Jo-Anne Poirier, the president and CEO of the Victorian Order of Nurses, the organization with which Kristen Beaton was employed, told LaFlamme on Tuesday that she has had “several conversations” with Nick. She acknowledged the limited resources available during the pandemic.

“The situation … across Canada and around the world is that there is very limited supply, but we have been complying all along with public health standards and guidelines,” Poirier said.

“The other thing that we've said to reassure staff is that if they go into a home where they do not feel that they have the appropriate PPE, that they are to contact their management and we will send someone else or we will divert them to do something else where they will feel safe. Safety is our primary concern for our front-line staff.”

Health Minister Patty Hajdu addressed the interview on Tuesday, saying that the federal government has been supporting the provinces and territories to procure equipment.

“Obviously my heart is with Mr. Beaton in this terrible time of loss,” she said. “I will say to Mr. Beaton that we all have to redouble our efforts so that there aren’t stories of people that have to reuse masks.”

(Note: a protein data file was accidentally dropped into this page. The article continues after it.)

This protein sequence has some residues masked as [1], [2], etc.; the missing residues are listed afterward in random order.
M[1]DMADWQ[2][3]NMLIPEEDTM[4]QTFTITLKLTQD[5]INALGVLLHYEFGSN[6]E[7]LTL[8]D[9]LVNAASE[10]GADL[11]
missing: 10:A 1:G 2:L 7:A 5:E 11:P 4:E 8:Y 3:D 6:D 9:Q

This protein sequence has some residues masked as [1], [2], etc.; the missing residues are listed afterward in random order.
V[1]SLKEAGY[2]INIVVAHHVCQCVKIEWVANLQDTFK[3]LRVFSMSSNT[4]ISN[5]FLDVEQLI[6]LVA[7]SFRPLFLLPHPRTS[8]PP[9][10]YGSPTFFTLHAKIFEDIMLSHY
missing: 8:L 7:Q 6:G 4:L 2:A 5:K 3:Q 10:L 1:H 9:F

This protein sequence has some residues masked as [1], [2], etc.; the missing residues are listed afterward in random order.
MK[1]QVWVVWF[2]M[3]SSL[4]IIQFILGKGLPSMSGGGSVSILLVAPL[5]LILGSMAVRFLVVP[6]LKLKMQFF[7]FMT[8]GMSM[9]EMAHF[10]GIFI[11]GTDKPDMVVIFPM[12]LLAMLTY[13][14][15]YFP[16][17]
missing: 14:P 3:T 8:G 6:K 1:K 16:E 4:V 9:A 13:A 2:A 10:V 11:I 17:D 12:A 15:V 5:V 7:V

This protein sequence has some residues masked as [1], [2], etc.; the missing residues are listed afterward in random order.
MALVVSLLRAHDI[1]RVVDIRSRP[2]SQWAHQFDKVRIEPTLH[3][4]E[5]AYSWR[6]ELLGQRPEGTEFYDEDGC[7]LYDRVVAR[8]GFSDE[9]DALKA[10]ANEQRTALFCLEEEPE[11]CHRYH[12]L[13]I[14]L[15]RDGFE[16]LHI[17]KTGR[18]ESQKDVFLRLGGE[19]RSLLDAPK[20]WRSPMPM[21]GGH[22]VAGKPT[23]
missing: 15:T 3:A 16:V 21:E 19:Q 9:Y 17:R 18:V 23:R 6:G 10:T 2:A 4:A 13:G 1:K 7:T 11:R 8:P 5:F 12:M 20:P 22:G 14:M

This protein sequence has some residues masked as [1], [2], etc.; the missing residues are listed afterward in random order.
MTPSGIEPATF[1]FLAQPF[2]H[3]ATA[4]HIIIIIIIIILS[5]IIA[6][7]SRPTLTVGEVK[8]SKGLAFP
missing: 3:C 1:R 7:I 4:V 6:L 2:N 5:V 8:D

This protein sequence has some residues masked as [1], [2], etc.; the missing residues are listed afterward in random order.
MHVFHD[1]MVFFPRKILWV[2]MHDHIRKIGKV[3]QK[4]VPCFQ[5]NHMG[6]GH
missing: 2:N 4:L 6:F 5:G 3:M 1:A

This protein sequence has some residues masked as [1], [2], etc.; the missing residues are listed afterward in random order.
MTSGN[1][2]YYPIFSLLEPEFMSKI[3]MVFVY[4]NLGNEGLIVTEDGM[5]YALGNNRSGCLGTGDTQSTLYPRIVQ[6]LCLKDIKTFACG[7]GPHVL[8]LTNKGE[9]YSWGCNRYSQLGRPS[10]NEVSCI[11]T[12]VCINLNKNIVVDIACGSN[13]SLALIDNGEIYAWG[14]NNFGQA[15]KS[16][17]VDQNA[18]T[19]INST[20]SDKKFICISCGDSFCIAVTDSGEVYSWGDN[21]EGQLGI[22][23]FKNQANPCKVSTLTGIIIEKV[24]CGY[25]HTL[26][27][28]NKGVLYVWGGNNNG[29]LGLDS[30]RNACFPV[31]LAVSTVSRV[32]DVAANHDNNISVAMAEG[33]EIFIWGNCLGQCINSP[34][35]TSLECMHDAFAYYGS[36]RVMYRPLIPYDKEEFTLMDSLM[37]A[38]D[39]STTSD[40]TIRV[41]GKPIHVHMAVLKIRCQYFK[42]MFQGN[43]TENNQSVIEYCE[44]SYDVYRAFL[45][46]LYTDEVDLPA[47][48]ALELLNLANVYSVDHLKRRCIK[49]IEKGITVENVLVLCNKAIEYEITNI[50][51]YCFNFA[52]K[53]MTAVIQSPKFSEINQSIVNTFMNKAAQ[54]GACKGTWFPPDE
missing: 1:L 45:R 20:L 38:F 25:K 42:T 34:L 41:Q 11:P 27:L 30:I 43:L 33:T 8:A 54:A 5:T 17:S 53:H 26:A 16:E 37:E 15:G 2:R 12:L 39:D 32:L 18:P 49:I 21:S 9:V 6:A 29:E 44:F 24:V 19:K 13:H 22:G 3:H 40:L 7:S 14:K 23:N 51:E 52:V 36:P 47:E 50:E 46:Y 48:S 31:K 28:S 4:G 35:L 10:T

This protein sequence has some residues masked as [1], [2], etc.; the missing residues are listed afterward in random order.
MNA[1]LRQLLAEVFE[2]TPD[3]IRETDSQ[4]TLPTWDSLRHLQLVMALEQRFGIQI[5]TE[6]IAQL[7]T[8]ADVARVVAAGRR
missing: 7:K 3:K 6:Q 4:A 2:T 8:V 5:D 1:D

Nick Beaton said that shortly before his wife died, the couple had heard about the rampage happening several kilometres away in Portapique, N.S.

“Me and Kristen laid in bed the night before and watched him in Portapique, reigning terror on people,” he said.

“We woke up (Sunday) morning and we just assumed it was over.”

That morning, Kristen was on her way to the home of “one of her favourite clients,” Beaton said. “If I had known he was on the loose, I would have not let my wife leave the house that day.” 

An extensive investigation is underway as families seek answers to many questions following the hours-long rampage. Among the questions is why the province’s emergency alert system, which has been employed for COVID-19-related messaging, wasn’t used in this case. The RCMP instead opted to use Twitter over the course of the shooting spree.

“I don’t use Twitter, and I don’t know anyone that does use Twitter,” he told CTV News. “This gunman (was) going around… burning houses and taking lives… and there’s no warning. Everyone was under the assumption that it was taken care of in Portapique.”

At some point after his wife left their home that morning, Nick Beaton learned police were still in pursuit of the shooter. He told CTV News that he spoke to her on the phone just minutes before her life was taken, he believes, to tell her where the suspect was last seen. At the time, he didn’t know that the shooter was posing as an RCMP officer. He sent her a picture of the suspect that had been shared online and warned her that if she saw a suspicious vehicle or someone hitchhiking, to avoid them and keep driving.